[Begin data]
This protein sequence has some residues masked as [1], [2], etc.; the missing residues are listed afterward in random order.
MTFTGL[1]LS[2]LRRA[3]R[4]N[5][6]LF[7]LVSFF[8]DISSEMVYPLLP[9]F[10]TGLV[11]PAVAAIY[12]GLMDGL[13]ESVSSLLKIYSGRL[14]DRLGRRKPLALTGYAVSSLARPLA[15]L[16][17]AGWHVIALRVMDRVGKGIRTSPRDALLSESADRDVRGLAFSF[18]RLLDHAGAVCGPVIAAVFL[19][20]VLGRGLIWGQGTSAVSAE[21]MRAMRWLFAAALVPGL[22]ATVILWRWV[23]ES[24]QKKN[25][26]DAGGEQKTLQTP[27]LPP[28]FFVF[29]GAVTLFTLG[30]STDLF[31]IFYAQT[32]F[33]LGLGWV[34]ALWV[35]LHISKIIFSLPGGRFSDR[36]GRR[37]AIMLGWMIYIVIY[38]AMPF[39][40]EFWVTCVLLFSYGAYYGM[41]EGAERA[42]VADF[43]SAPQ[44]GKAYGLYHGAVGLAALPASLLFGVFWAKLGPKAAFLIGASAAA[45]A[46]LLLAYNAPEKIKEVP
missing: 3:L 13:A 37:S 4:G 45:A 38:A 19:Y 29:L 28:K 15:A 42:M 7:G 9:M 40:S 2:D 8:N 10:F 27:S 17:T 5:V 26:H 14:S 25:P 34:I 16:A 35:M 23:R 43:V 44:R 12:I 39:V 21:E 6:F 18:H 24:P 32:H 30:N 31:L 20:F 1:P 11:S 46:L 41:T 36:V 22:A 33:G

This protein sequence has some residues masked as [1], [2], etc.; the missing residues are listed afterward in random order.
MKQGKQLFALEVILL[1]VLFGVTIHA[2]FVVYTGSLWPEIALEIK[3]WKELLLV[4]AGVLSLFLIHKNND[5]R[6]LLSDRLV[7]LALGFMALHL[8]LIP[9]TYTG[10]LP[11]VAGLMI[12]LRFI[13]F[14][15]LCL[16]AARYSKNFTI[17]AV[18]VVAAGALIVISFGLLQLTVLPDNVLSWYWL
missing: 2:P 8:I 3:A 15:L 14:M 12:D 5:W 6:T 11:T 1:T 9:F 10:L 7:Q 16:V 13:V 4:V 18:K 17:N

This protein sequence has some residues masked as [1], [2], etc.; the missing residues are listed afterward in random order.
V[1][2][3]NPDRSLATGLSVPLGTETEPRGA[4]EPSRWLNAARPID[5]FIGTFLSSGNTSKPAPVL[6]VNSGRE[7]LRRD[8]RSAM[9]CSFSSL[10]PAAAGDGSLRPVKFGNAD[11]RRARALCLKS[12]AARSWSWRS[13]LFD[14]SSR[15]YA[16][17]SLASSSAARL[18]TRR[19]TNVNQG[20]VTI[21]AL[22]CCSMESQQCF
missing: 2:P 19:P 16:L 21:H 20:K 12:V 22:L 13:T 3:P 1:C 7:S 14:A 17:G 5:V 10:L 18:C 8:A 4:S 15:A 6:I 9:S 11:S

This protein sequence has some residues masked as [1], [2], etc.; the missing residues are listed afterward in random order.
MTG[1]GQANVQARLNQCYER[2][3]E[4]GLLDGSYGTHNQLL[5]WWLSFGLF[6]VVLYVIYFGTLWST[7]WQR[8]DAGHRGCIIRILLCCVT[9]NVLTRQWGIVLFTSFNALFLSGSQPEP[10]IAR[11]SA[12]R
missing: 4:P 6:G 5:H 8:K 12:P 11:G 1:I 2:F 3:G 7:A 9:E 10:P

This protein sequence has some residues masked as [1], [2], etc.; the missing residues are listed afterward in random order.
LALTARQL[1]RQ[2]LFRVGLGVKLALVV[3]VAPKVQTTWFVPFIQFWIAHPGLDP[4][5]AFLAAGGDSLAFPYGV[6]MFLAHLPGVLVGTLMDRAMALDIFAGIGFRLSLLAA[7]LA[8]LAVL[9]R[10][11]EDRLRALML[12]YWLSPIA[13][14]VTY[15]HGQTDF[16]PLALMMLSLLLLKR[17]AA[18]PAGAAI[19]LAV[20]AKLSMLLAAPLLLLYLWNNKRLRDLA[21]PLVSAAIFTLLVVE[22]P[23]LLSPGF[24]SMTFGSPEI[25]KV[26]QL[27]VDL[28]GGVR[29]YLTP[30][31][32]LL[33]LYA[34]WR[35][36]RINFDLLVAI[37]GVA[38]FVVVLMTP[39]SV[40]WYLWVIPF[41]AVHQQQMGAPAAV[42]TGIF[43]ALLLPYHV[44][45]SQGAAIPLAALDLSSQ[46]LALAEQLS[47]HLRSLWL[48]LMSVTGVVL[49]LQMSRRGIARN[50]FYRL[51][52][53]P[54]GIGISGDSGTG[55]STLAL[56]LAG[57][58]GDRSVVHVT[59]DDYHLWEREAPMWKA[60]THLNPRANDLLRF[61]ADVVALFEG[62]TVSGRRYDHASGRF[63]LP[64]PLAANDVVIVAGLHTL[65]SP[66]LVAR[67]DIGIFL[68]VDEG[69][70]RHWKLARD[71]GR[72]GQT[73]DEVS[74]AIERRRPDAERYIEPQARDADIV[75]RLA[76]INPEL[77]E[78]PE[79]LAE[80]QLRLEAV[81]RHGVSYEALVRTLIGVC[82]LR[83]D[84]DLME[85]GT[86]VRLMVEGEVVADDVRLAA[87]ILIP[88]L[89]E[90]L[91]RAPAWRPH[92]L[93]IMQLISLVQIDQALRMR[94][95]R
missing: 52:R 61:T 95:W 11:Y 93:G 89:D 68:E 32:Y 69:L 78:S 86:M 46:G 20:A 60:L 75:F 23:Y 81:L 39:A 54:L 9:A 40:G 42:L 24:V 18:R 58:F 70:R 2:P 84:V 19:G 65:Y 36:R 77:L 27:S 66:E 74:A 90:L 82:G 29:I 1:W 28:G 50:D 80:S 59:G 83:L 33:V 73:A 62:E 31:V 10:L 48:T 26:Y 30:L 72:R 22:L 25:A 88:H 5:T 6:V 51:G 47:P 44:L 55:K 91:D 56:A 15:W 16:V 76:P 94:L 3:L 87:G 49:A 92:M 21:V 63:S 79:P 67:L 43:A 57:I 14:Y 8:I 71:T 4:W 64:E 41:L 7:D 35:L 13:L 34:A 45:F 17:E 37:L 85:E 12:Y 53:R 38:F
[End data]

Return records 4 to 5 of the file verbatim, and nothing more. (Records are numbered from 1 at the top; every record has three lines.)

This protein sequence has some residues masked as [1], [2], etc.; the missing residues are listed afterward in random order.
MTG[1]GQANVQARLNQCYER[2][3]E[4]GLLDGSYGTHNQLL[5]WWLSFGLF[6]VVLYVIYFGTLWST[7]WQR[8]DAGHRGCIIRILLCCVT[9]NVLTRQWGIVLFTSFNALFLSGSQPEP[10]IAR[11]SA[12]R
missing: 4:P 6:G 5:H 8:K 12:P 11:G 1:I 2:F 3:G 7:A 9:E 10:P

This protein sequence has some residues masked as [1], [2], etc.; the missing residues are listed afterward in random order.
LALTARQL[1]RQ[2]LFRVGLGVKLALVV[3]VAPKVQTTWFVPFIQFWIAHPGLDP[4][5]AFLAAGGDSLAFPYGV[6]MFLAHLPGVLVGTLMDRAMALDIFAGIGFRLSLLAA[7]LA[8]LAVL[9]R[10][11]EDRLRALML[12]YWLSPIA[13][14]VTY[15]HGQTDF[16]PLALMMLSLLLLKR[17]AA[18]PAGAAI[19]LAV[20]AKLSMLLAAPLLLLYLWNNKRLRDLA[21]PLVSAAIFTLLVVE[22]P[23]LLSPGF[24]SMTFGSPEI[25]KV[26]QL[27]VDL[28]GGVR[29]YLTP[30][31][32]LL[33]LYA[34]WR[35][36]RINFDLLVAI[37]GVA[38]FVVVLMTP[39]SV[40]WYLWVIPF[41]AVHQQQMGAPAAV[42]TGIF[43]ALLLPYHV[44][45]SQGAAIPLAALDLSSQ[46]LALAEQLS[47]HLRSLWL[48]LMSVTGVVL[49]LQMSRRGIARN[50]FYRL[51][52][53]P[54]GIGISGDSGTG[55]STLAL[56]LAG[57][58]GDRSVVHVT[59]DDYHLWEREAPMWKA[60]THLNPRANDLLRF[61]ADVVALFEG[62]TVSGRRYDHASGRF[63]LP[64]PLAANDVVIVAGLHTL[65]SP[66]LVAR[67]DIGIFL[68]VDEG[69][70]RHWKLARD[71]GR[72]GQT[73]DEVS[74]AIERRRPDAERYIEPQARDADIV[75]RLA[76]INPEL[77]E[78]PE[79]LAE[80]QLRLEAV[81]RHGVSYEALVRTLIGVC[82]LR[83]D[84]DLME[85]GT[86]VRLMVEGEVVADDVRLAA[87]ILIP[88]L[89]E[90]L[91]RAPAWRPH[92]L[93]IMQLISLVQIDQALRMR[94][95]R
missing: 52:R 61:T 95:W 11:Y 93:G 89:D 68:E 32:Y 69:L 78:S 86:M 46:G 20:A 60:L 75:F 23:Y 81:L 39:A 54:L 9:A 40:G 42:L 24:V 18:R 58:F 70:R 2:P 84:V 19:G 65:Y 36:R 77:L 27:S 66:E 74:A 90:L 82:G 29:I 1:W 28:G 50:D 80:S 59:G 83:L 33:V 73:A 62:E 31:V 10:L 48:T 26:Y 30:L 72:R 22:L 25:A 88:H 5:T 6:V 51:G 47:P 44:L 55:K 91:D 56:A 15:W 16:V 76:P 94:L 3:L 87:G 49:A 92:M 21:V 63:S 79:P 67:L 43:A 57:I 14:Y 8:I 71:T 4:W 64:E 41:L 7:D 35:L 13:L 34:A 45:F 17:E 37:L 85:E 12:Y 53:R 38:F